The hardest part about taking an anti-violence stance in a visual medium like film is that the violence itself is so entertaining to watch that the message gets lost amid all the excitement. Instead of steering us away from the carnage, they usually end up whetting our appetites for it, and bigger body counts beget better the box office numbers. We helped pioneer and perfect big screen bloodshed to the point that violent films are now as American as apple pie, and our craving is insatiable.
There are plenty who charge that we've become completely desensitized to cinematic violence, but Canadian auteur David Cronenberg begs to differ, and 'A History of Violence' is as compelling a counterpoint as anyone could hope to make. Based on the graphic novel by John Wagner and Vince Locke, adapted for the screen by Josh Olson, Cronenberg's new masterpiece is as darkly brilliant and full of taut suspense as it is disturbing. No stranger to gore, this time Cronenberg takes his fascination with the corporeal and turns it inward, going beyond the biological manifestations of the mind's nightmares explored in his earlier films to focus more on the psychological turmoil itself.
Set in idyllic small town America, the type of place where everybody knows your name and nobody locks their doors, the film's violence sneaks up on us, festering below the surface and slowly poisoning the lives of everyone it touches. It starts with a pair of traveling murderers who point their weapons at the wrong man, local diner owner Tom Stall (Viggo Mortensen), spurring him to save his customers and dispense with the killers. Tom's heroics put him in the national spotlight, and back in the sights of some mobsters from his past led by an icily menacing Ed Harris forcing him to confront the demons he thought he'd buried. Violence creeps into his family life his son Jack (Ashton Holmes) discovers his own rage in a graphic outburst with the school bully, and his wife Edie (Maria Bello) starts to question who he really is as Tom's bloody trail takes his east.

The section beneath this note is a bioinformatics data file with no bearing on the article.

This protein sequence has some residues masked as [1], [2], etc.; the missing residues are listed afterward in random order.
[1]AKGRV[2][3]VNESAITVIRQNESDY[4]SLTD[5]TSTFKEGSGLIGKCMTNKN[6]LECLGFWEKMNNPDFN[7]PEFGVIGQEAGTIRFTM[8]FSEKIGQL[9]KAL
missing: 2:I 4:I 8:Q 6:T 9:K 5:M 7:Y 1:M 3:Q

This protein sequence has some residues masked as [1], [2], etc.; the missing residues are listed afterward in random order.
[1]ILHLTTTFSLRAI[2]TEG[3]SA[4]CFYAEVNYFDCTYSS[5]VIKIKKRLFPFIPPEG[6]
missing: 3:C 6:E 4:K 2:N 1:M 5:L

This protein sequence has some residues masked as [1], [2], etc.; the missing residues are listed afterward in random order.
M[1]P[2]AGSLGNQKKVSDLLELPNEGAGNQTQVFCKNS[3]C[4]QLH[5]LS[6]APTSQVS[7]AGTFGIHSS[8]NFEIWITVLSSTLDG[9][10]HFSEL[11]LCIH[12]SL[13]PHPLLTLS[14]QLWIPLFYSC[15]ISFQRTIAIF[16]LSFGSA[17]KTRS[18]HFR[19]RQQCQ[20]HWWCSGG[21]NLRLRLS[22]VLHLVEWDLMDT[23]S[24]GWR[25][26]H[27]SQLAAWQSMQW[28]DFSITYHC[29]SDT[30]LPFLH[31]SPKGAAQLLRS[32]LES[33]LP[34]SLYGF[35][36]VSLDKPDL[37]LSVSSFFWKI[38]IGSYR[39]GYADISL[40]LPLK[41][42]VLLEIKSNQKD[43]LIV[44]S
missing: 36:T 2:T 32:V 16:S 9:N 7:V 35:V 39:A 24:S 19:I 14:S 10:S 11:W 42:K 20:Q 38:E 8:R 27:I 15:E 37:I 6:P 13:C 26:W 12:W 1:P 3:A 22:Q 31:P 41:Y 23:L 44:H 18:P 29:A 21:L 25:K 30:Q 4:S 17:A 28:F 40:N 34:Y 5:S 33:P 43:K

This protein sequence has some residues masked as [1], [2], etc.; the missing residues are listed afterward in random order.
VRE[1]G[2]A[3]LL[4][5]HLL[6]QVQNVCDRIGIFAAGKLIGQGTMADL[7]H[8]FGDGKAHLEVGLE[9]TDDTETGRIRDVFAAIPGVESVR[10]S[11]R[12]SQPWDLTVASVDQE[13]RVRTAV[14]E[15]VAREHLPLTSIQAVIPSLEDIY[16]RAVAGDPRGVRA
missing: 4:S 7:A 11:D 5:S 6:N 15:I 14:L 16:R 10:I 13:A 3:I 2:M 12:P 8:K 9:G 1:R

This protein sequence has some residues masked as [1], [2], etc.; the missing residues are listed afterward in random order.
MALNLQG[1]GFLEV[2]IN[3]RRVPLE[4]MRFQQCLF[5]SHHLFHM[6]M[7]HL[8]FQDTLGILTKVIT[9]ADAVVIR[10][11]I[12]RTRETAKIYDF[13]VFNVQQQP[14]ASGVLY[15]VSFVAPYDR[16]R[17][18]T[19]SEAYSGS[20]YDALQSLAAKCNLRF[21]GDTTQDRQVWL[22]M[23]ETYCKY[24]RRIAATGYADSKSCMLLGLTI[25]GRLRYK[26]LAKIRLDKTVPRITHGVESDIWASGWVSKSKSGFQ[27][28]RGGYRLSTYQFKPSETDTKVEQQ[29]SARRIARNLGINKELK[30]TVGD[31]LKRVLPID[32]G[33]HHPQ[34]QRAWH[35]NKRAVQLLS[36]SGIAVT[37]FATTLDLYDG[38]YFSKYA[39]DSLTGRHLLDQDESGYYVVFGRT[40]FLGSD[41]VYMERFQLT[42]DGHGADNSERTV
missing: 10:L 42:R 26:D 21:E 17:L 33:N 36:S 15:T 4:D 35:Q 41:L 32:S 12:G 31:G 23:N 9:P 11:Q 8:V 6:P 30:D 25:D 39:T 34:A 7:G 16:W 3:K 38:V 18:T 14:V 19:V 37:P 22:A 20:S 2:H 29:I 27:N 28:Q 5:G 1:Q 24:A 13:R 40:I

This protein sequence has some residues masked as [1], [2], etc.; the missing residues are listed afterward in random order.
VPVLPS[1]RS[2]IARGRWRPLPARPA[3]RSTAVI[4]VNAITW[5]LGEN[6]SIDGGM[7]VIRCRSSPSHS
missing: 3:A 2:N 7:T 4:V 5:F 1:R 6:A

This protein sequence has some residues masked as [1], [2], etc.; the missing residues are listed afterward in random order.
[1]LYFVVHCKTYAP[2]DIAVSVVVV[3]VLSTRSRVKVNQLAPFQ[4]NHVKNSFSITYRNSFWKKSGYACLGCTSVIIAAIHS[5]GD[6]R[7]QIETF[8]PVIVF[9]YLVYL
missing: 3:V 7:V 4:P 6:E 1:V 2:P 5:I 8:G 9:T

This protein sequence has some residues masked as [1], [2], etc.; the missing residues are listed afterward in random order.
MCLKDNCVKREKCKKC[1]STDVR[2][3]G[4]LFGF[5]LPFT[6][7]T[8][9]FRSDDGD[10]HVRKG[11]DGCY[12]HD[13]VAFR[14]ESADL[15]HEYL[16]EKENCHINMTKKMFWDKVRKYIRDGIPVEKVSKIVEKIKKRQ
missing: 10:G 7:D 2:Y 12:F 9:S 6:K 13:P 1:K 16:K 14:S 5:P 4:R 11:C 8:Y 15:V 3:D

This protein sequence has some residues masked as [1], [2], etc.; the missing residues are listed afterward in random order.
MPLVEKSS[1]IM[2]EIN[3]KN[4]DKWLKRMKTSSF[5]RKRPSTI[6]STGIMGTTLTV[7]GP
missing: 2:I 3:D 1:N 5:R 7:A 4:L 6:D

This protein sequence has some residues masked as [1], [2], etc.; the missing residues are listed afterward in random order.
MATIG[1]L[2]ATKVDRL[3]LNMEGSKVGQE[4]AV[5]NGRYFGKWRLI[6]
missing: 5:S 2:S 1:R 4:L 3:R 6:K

Rather than giving us some verbose dissection of violence, Cronenberg lets the images speak for themselves, taking the traditionally escapist action genre and holding it up to us as a mirror. The slick car chases and beautifully choreographed fight sequences that we know and love are nowhere to be found, the stylized effects that turn death and destruction into palatable entertainment are stripped away, leaving the cruelty and brutality exposed. Instead of elaborate set pieces, Cronenberg fires staccato bursts of violence at us without warning quick, clumsy and undeniably grisly, just as if we'd witnessed them unfolding on the streets. The fact that the violence is justifiable and sometimes even necessary doesn't make it any less ugly.
But what makes the film exponentially more striking is its intimacy. Cronenberg never lets us pull away or distance ourselves, putting us so close to the characters and violence that it feels as if we're witnessing it firsthand, happening to people we know. The intimacy is a testament to both Cronenberg's direction and the superb work of his cast. Mortensen and Bello give exceptionally daring performances their sexual relationship is perhaps the healthiest Cronenberg has ever set to celluloid. Their love scene is so honestly intimate that we feel uncomfortable intruding on their privacy, and its juxtaposition with the cold, bruising sex later on is a powerful example of how completely violence has spilled over into their lives.
Stimulating us with Tom's heroics only to disgust us with the aftermath, Cronenberg pushes us to question ourselves and our reactions, and once he's drawn us in, he refuses to let us retreat to a more comfortable distance. The result is a tense thriller that both excites and frightens us, no just by what's unfolding onscreen, but by our response to it as well. Because there's no escape from the brutality onscreen, no way to simply write it off as action flick theatrics, it forces us to confront it, to really think about the consequences of a violent history both Tom's and our own.